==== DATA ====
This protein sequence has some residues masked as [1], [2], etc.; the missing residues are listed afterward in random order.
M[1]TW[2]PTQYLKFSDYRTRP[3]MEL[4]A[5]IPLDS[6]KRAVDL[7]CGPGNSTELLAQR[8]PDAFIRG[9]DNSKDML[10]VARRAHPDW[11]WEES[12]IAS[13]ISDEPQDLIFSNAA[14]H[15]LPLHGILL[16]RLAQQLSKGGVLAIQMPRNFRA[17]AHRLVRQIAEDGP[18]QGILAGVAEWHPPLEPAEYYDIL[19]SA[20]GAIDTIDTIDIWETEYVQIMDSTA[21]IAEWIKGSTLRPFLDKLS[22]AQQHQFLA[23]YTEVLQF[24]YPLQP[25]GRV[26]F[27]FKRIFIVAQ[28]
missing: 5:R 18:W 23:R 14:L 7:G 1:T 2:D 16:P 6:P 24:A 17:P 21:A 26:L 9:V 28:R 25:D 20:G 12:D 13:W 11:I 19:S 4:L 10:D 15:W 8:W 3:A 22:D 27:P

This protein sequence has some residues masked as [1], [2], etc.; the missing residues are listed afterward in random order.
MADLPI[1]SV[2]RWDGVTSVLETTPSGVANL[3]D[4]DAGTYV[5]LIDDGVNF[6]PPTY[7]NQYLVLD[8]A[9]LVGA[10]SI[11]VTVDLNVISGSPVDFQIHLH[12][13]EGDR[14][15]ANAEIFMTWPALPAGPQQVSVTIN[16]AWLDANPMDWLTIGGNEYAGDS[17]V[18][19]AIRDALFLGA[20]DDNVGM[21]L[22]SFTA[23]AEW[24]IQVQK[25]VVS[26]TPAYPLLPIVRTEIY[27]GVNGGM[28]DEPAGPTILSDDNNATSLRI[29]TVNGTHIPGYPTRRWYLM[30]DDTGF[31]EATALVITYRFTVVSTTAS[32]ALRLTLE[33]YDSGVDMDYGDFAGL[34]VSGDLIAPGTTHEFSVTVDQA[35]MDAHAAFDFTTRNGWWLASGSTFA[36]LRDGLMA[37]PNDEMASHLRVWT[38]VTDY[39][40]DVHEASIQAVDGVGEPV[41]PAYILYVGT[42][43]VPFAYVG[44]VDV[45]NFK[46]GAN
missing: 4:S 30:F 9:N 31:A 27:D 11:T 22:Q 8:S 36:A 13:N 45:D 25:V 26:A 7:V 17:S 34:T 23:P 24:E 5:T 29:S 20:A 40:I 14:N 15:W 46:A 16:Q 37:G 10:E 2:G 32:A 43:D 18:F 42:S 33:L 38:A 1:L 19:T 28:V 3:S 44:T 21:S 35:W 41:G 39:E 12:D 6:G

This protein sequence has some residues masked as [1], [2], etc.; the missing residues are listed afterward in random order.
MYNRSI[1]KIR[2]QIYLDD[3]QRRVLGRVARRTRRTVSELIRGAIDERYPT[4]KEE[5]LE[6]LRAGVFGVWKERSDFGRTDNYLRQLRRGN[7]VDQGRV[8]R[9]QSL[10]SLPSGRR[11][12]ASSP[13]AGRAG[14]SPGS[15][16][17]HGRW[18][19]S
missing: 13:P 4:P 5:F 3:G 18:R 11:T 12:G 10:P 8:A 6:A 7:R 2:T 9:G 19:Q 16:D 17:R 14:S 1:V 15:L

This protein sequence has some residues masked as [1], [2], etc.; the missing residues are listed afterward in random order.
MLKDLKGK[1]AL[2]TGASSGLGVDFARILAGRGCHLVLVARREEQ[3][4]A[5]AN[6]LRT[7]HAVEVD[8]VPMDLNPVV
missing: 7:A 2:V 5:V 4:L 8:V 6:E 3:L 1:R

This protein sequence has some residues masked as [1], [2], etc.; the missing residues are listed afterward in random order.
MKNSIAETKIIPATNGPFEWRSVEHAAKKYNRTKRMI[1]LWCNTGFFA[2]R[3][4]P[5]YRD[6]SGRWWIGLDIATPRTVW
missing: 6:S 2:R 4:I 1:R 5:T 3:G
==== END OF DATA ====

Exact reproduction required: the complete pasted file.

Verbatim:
This protein sequence has some residues masked as [1], [2], etc.; the missing residues are listed afterward in random order.
M[1]TW[2]PTQYLKFSDYRTRP[3]MEL[4]A[5]IPLDS[6]KRAVDL[7]CGPGNSTELLAQR[8]PDAFIRG[9]DNSKDML[10]VARRAHPDW[11]WEES[12]IAS[13]ISDEPQDLIFSNAA[14]H[15]LPLHGILL[16]RLAQQLSKGGVLAIQMPRNFRA[17]AHRLVRQIAEDGP[18]QGILAGVAEWHPPLEPAEYYDIL[19]SA[20]GAIDTIDTIDIWETEYVQIMDSTA[21]IAEWIKGSTLRPFLDKLS[22]AQQHQFLA[23]YTEVLQF[24]YPLQP[25]GRV[26]F[27]FKRIFIVAQ[28]
missing: 5:R 18:W 23:R 14:L 7:G 1:T 2:D 16:P 6:P 24:A 17:P 21:A 26:L 9:V 28:R 25:D 20:G 12:D 13:W 11:I 19:S 4:L 10:D 15:W 8:W 3:A 22:D 27:P

This protein sequence has some residues masked as [1], [2], etc.; the missing residues are listed afterward in random order.
MADLPI[1]SV[2]RWDGVTSVLETTPSGVANL[3]D[4]DAGTYV[5]LIDDGVNF[6]PPTY[7]NQYLVLD[8]A[9]LVGA[10]SI[11]VTVDLNVISGSPVDFQIHLH[12][13]EGDR[14][15]ANAEIFMTWPALPAGPQQVSVTIN[16]AWLDANPMDWLTIGGNEYAGDS[17]V[18][19]AIRDALFLGA[20]DDNVGM[21]L[22]SFTA[23]AEW[24]IQVQK[25]VVS[26]TPAYPLLPIVRTEIY[27]GVNGGM[28]DEPAGPTILSDDNNATSLRI[29]TVNGTHIPGYPTRRWYLM[30]DDTGF[31]EATALVITYRFTVVSTTAS[32]ALRLTLE[33]YDSGVDMDYGDFAGL[34]VSGDLIAPGTTHEFSVTVDQA[35]MDAHAAFDFTTRNGWWLASGSTFA[36]LRDGLMA[37]PNDEMASHLRVWT[38]VTDY[39][40]DVHEASIQAVDGVGEPV[41]PAYILYVGT[42][43]VPFAYVG[44]VDV[45]NFK[46]GAN
missing: 4:S 30:F 9:N 31:A 27:D 11:T 22:Q 8:S 36:A 13:N 45:D 25:V 26:A 7:V 17:S 34:T 23:P 24:E 5:T 29:S 20:A 40:I 14:N 15:W 46:A 16:Q 37:G 10:E 2:G 32:A 43:D 18:F 42:S 33:L 38:A 1:L 19:T 28:V 3:S 44:T 21:S 35:W 41:G 39:E 12:D 6:G

This protein sequence has some residues masked as [1], [2], etc.; the missing residues are listed afterward in random order.
MYNRSI[1]KIR[2]QIYLDD[3]QRRVLGRVARRTRRTVSELIRGAIDERYPT[4]KEE[5]LE[6]LRAGVFGVWKERSDFGRTDNYLRQLRRGN[7]VDQGRV[8]R[9]QSL[10]SLPSGRR[11][12]ASSP[13]AGRAG[14]SPGS[15][16][17]HGRW[18][19]S
missing: 13:P 4:P 5:F 3:G 18:R 11:T 12:G 10:P 8:A 6:A 7:R 2:T 9:G 19:Q 16:D 17:R 14:S 1:V 15:L

This protein sequence has some residues masked as [1], [2], etc.; the missing residues are listed afterward in random order.
MLKDLKGK[1]AL[2]TGASSGLGVDFARILAGRGCHLVLVARREEQ[3][4]A[5]AN[6]LRT[7]HAVEVD[8]VPMDLNPVV
missing: 7:A 2:V 5:V 4:L 8:V 6:E 3:L 1:R

This protein sequence has some residues masked as [1], [2], etc.; the missing residues are listed afterward in random order.
MKNSIAETKIIPATNGPFEWRSVEHAAKKYNRTKRMI[1]LWCNTGFFA[2]R[3][4]P[5]YRD[6]SGRWWIGLDIATPRTVW
missing: 6:S 2:R 4:I 1:R 5:T 3:G